I can see by checking Ravelry that a bunch of you have finished Part One of the Shetland Pi Shawl already. I love seeing everyone’s progress and it’s fun to see what yarns you are using. So many pretty pretty pis out there! That reminds me — a thread for this project was started in the WendyKnits group on Ravelry. If you are knitting along, please feel free to post there.
If you have not cast on yet, don’t feel like you will be left behind those of us who started already. The first two parts go pretty quickly, and Part Three will not be released until next Sunday. It won’t take long to catch up! And of course you don’t have to knit along with the majority — you can do this at your own pace whenever you want.
Here is my Part One:
Stay tuned for Part Two on Wednesday!
There have been a few questions about yarn amounts if you are using a different weight yarn than I. I can offer you some approximations, based on my experience with knitting shawls of this size. Remember, however, that these are just approximate numbers because the amount of yarn you use will depend on your gauge and needle size and the differences between knitters.
- Laceweight — 1200 – 1300 yards
- Fingering weight — 1300 – 1400 yards
- Sport/DK weight — 1500 – 1600 yards
- Worsted weight — 1600 – 1700 yards
If, when you get towards the end of the shawl (say, halfway through Part Four) and you think that you are going to have a lot of yarn left over, or if you think you are running low, you can adjust by doing more or fewer pattern repeats than the pattern calls for. Part Four is the largest chunk of knitting — over 50 rounds at 576 stitches per round. Part Five consists of an edging pattern of approximately 20 rounds, and that can be very easily adjusted (and was designed to be customized so that you can use more or less yarn as needed). We can talk about that when we get there.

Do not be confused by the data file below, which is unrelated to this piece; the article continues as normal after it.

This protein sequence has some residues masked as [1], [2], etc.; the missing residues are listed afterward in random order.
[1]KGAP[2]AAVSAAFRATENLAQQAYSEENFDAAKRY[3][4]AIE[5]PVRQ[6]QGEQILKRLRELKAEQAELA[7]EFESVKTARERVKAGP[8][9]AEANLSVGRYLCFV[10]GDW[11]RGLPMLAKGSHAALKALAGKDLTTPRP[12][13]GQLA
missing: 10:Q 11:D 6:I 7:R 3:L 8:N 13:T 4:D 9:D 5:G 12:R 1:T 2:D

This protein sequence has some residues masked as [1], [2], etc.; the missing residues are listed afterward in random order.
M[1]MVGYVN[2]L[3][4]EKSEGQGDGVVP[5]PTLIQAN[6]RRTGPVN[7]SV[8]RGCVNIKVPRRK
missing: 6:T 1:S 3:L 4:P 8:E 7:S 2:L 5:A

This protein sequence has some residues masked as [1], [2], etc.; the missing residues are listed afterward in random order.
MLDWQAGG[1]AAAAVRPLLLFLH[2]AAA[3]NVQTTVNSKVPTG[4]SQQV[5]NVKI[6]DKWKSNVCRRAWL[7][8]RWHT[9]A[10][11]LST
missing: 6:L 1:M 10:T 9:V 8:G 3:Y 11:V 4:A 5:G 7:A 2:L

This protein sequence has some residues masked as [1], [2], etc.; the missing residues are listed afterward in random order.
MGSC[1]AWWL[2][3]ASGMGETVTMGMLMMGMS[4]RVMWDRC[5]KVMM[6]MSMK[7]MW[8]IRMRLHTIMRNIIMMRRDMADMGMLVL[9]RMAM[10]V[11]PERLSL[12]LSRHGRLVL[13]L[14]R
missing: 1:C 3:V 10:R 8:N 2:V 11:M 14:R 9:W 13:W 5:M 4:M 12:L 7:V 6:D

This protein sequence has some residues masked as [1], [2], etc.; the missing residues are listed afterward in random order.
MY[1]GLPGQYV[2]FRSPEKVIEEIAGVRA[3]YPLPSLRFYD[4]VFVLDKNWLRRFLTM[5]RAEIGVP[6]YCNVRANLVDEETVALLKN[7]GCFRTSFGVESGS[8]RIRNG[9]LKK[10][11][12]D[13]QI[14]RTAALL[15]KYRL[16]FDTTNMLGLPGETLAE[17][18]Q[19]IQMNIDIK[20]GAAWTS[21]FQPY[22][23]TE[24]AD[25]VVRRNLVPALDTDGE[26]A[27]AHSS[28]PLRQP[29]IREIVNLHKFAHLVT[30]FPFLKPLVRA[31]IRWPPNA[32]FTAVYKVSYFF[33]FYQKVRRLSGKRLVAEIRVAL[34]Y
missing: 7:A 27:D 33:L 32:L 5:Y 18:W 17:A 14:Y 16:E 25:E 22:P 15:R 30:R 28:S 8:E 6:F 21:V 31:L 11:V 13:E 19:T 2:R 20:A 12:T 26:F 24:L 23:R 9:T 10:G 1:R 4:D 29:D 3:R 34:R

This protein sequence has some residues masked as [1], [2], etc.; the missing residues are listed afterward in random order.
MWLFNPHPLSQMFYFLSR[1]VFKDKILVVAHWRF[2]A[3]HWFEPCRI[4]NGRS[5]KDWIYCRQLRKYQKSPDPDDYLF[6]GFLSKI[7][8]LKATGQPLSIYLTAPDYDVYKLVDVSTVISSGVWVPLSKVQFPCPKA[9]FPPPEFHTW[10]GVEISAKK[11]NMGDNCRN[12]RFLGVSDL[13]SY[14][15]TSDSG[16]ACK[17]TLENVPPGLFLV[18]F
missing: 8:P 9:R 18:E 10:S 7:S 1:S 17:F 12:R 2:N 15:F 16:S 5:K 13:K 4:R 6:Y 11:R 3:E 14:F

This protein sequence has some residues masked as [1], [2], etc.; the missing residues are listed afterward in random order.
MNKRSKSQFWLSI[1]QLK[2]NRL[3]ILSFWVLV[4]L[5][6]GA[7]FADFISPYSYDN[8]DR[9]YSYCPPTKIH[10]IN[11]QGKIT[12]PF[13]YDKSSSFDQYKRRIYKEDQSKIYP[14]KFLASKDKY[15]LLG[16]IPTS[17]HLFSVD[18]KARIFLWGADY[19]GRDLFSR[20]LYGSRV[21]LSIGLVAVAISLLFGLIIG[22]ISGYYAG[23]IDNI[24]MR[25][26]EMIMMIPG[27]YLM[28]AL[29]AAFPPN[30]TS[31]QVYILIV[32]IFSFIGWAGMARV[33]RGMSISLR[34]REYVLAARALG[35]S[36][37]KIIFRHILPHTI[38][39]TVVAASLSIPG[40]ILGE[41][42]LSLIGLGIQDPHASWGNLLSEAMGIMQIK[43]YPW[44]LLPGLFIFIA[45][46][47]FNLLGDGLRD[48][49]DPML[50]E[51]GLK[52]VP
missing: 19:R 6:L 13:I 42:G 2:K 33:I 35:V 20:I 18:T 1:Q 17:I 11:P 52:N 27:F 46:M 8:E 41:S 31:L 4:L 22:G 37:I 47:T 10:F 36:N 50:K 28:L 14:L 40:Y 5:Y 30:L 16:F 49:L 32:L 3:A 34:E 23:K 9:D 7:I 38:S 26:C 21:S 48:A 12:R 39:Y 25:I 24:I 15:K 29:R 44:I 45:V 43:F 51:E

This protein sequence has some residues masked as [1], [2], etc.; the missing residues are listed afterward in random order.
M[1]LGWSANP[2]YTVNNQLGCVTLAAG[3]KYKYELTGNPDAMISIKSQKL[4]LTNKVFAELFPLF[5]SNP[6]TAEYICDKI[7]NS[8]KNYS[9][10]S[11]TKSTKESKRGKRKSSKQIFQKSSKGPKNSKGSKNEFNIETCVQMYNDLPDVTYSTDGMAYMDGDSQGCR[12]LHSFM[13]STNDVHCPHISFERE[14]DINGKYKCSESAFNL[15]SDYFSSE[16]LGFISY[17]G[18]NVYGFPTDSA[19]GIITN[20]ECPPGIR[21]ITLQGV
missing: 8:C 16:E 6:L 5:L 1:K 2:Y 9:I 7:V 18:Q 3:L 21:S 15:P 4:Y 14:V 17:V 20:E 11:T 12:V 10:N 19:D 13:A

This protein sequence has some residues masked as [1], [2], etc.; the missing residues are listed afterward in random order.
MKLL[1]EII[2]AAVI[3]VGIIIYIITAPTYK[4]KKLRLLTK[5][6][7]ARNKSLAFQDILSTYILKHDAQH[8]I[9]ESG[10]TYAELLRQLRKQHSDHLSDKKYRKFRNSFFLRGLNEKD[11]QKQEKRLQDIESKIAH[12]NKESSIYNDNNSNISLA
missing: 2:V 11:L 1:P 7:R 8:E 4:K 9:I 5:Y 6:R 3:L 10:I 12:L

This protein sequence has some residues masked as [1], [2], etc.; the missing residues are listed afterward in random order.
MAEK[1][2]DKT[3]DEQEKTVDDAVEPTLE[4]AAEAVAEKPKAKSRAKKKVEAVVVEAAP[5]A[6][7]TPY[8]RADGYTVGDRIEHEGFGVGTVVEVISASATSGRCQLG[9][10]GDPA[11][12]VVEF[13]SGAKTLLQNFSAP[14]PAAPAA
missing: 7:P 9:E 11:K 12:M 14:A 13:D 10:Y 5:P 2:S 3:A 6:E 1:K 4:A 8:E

When all the clues have been issued, I’ll put them all together in one pdf and make it available here on my Free Patterns page (Part One of the pattern is already listed there) and because there was a request for it, I’ll make it a Ravelry download as well so those of you who want to keep it in your Ravelry libraries can do so.
Oh, and I fixed the pdf of Part One so that the links I put in the document should now work for you.
I aim to please.
Yesterday I blocked my EZ 100th Anniversary Pi (Gull Wing version), which I knit from Wollmeise Lacegarn in the “Single Malt” colorway. Before blocking it was approximately 46″ across.
After blocking, it grew to 68″ across.
And I used two-thirds of my skein of Wollmeise.
I’ve got over 500 yards remaining in the skein, which means I can use it to knit another small shawl. Since I love this colorway, this makes me very happy indeed.
It took less than 5 hours for the shawl to dry completely. Usually I will leave a shawl pinned out a full 24 hours, just to make sure it is good and dry. But I unpinned this baby yesterday afternoon because it was taking up so much floor space and was difficult to walk around. It was bone dry, anyhow.
And interestingly, Lucy slept through the whole blocking process. (Rest assured that she was awake later and happy to play, though!)
I get questions from time to time about how I keep Lucy from bothering my yarn and knitting. The only time Lucy ever shows any interest in my knitting is when I lay it down on the floor to photograph it or block it, and then she simply lies on it.
“Well don’t tell them all my secrets!”